Monday, February 21, 2005
Environment - "No more stringent" bill writeup in NWI Times today
"Environmental standards could get muddy" is the headline to a story today by Brendan O'Shaughnessy in the Munster (NW Indiana) Times about HB 1383. Here is the revised digest to the bill, which appears to be eligible for second reading:
Environmental rulemaking. Prohibits the air pollution control board, water pollution control board, and solid waste management board from adopting a rule or standard that is more stringent than a corresponding federal provision established under federal law.Some quotes from the Times story, which has tie-ins to the other enviroment story I posted earlier this a.m.:
House Bill 1383 would prohibit Indiana from adopting rules or standards more stringent than the corresponding provisions in federal law. The Indiana Department of Environmental Management would have its hands tied while the Bush administration lowers standards in the clean water laws, environmentalists said.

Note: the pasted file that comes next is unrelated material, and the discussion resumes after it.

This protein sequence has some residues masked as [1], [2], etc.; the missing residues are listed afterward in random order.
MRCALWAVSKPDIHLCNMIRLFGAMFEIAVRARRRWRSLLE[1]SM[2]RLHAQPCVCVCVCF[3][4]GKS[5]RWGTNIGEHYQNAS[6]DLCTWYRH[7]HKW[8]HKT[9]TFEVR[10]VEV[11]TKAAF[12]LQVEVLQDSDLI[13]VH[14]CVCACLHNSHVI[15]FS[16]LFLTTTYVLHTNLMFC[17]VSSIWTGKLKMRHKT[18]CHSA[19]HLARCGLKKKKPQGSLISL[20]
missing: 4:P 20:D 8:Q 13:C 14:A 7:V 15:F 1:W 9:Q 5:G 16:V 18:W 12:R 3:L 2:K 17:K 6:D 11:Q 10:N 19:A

A federal rule expected this month would allow cities with outdated wastewater treatment systems to "blend" raw sewage and stormwater during occasional heavy rainfalls that overwhelm treatment plants.
Gov. Mitch Daniels on Friday said he doesn't believe the state needs more stringent standards than federal ones, because the U.S. Environmental Protection Agency is a strong protector of the environment.
"There are areas where Indiana has gone beyond federal rules, which are very tight, and I think it's hurt our economy," Daniels said.
Environmentalists and some lawmakers disagree. Lee Botts, a nationally known environmentalist from Gary, said HB 1383 was "backsliding" from clean water standards that can help Northwest Indiana change its image and spur economic development.
Botts said the region is undergoing a revolution in how it views the lakeshore.
After a century of considering heavy industry the best use for the shores of Lake Michigan, leaders now realize people want to live and play near the lake.
"When people read about beach closings for bacteria, it's hard to prove you've changed," Botts said.
National standards are considered a minimal baseline that states can make more stringent as they tailor laws to their own needs, Botts said. Otherwise, states may compete to lower environmental standards as they fight to lure businesses.
"It's an Orwellian approach to public policy," said Rep. Matt Pierce, D-Bloomington, who vowed to fight the bill. "It's triggering a race to the bottom in environmental standards."
Posted by Marcia Oddi on February 21, 2005 11:56 AM
Posted to Environment